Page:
“Honie-tongued Shakespeare, when I saw thine issue

I sware Apollo got them, and no other;
Their rosie-tinted features clothed in tissue,

Some heaven-born goddess said to be their mother.
Rose-cheekt Adonis with his amber tresses,

Faire fire-hot Venus charming him to love her;
Cbaste Lucretia, Virgine-like her dresses,

Proud lust-stung Tarquine seeking still to prove her:
Romeo, Richard, more whose names I know not,

Their sugred tongues and power-attractive beauty
Say they are saints, although as saints they shew not,

For thousand vowes to them subjective dutie,
They burn in love, thy children, Shakespeare. Let them;

Go, woo thy muse! More nymphish brood, beget them.”
It has been conjectured that in several of the sonnets, e. g., 80,
86, &c., Shakespere alludes to some of his contemporary poets.
Probably, when he speaks of

“ His spirit, by spirits taught to write

Above a mortal pitch," he alludes to Spenser, who died in 1599, whose funeral, near Chaucer's grave, in Westminster Abbey, it is likely he attended, as one of the numerous poets who held the pall, or followed the remains of “the bard of Mulla's shore.”

1600. At this turning-point of time the contemporary recognitions of Shakespere became unusually numerous.

In this year fourth editions of “ Venus and Adonis” and “Lucrece” were issued by John Harrison.

“ Titus Andronicus” (if Shakespere's) was républished, but with. out his name, by “J. R. for Edward White,” at “the sign of the Gun.” Two editions (apparently rival ones) of "A Midsummer Night's Dream” (named), one “printed by Thomas Fisher," and another “printed by James Roberts,” belong to this year; as do also two editions of “The Merchant of Venice,” one “printed by J. R. for Thomas Heyes,” and another printed by James Roberts.”

On the 23rd August, 1600, “Much Adoe about Nothinge," and “ The Second Parte of the History of King Henry the IIIIth,” are entered in the books of the Stationers' Company. They were printed by V. S., for Andrew Wise and William Apsley, and published by them, 1600. “Henry IV.," in two editions. “The Chronicle History of Henry the Fift” was "printed by Thomas Creede for Tho: Millington and John Busby," and was sold by the printer in Carter Lane in 1600. “Henry VI.,” part 2 (twice), and “Henry VI.,” part 3 (once), belong to the re-issues of the year 1600.

Robert Allot, a literary bookseller in London, published a work called “England's Parnassus : or, the Choysest Flowers of our Modern Poets,” &c. Allot “had picked these flowers of learning from their stem” himself. Extracts (arranged under distinct heads, like a modern Dictionary of Quotations) are given from forty-four different poets; and Shakespere furnishes ninety excerpts (of which eighteen are upon Love).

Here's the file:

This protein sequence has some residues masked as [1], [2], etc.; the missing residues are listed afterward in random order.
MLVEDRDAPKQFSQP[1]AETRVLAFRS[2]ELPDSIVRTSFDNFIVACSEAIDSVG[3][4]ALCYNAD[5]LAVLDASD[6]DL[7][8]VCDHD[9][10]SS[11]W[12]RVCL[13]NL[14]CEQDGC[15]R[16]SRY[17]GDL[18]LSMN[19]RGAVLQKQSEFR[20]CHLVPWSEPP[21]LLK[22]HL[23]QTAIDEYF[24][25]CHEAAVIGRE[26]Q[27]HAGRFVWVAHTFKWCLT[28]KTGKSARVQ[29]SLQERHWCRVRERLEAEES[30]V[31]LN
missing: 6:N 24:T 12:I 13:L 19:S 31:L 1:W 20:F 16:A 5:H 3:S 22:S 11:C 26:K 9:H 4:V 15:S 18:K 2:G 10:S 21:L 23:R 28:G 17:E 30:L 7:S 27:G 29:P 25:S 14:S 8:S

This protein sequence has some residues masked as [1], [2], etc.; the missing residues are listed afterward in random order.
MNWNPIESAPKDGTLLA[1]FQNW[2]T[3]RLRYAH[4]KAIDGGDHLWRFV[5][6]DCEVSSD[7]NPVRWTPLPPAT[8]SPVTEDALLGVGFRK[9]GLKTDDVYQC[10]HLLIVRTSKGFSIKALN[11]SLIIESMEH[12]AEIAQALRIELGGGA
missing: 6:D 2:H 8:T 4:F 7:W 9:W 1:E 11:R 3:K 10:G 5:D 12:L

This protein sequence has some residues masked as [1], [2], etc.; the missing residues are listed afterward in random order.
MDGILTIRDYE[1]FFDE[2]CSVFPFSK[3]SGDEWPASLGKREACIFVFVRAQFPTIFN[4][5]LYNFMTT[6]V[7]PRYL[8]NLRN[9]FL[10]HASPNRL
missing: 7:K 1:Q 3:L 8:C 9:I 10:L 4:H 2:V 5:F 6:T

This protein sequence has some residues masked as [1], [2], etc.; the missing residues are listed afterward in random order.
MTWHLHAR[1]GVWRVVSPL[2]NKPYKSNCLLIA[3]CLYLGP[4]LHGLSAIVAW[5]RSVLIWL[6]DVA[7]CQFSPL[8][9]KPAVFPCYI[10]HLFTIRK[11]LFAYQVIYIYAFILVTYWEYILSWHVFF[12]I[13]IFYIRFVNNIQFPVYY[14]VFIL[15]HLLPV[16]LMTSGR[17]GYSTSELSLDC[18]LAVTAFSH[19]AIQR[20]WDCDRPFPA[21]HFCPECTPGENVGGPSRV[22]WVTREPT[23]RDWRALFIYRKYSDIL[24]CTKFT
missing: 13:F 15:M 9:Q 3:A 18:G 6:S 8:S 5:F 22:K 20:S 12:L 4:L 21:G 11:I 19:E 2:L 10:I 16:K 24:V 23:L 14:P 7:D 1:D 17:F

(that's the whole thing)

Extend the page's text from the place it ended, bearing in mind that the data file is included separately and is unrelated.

In "Bel-vedere, or the Garden of the Muses," a somewhat similar work, several quotations are made from Shakespere; and in “England's Helicon,” three pieces, attributed to Shakespere, are inserted.

That Shakespere's had become a popular name with the public by this time, is clearly indicated by the bookseller's use of it in printing the following title-page in 1600:-“ The First Part of the True and Honourable History of the Life of Sir John Oldcastle, &c., written by William Shakespeare.” We do know, from Dr. Richard James' Dedication of his “Legend and Defence of the Noble Knight and Martyr Sir Jhon Oldcastel,” an unpublished manuscript in the Bodleian Library, of date 1625 or so, “ that in Shakespeare's first shewe of Harrie the Fift, the person with which he undertook to playe a buffone was not Falstaffe, but Sir Jhon Oldcastel.” This is corroborated by the play, “ Amends for Ladies,” by Nathaniel Field, published in 1639, in which one of the characters asks—

"Did you never see
The play where the fat knight, bight Old-castle,

Did tell you truely what his 'honour' was?” A reference clearly made to the redoubted Shakesperean creationthe merry, sack-full Falstaff,-whose definition of honour is so palpable a hit. Then we also know that in an epilogue to “Henry IV.,” part 2, Shakespere subsequently takes the opportunity of saying, “Oldcastle died a martyr, and this (Falstaff) is not the man.” The above facts give a seeming proof of the honesty of the above title, and may have, in some sort, suggested it; but we are also aware of the fact expressed in the following excerpt from “The Diary of Philip Henslowe,” viz., “ This 16 of October, [15] '99, Receved by me, Thomas Downton, of Philip Henslowe, to pay Mr. Munday, Mr. Drayton, and Mr. Wilson, and Hathway, for the first pte of the Lyfe of Sir Jhon Ouldcastell, and in earnest of the second pte, for the use of the company, ten pownd, I say receved 10 li.” This disposes of the imputed authorship, and refutes the title-page, unless we suppose that through Hathaway [Shakespere's brother-in-law ?] some portions of his handywork had been got hold of, and been furbished up for a hurried occasion; which is unlikely.

1601. Attached to Robert Chester's “Love's Martyr; or Rosalin's Complaint”-“the first essay of a new British poet”-there are a few poems “done by the best and chiefest of our modern writers, with their names subscribed to their particular works, never before extant.These are, among others, by Ben Jonson, Marston, Chapman, and Shakespere, to whose pen one piece is ascribed.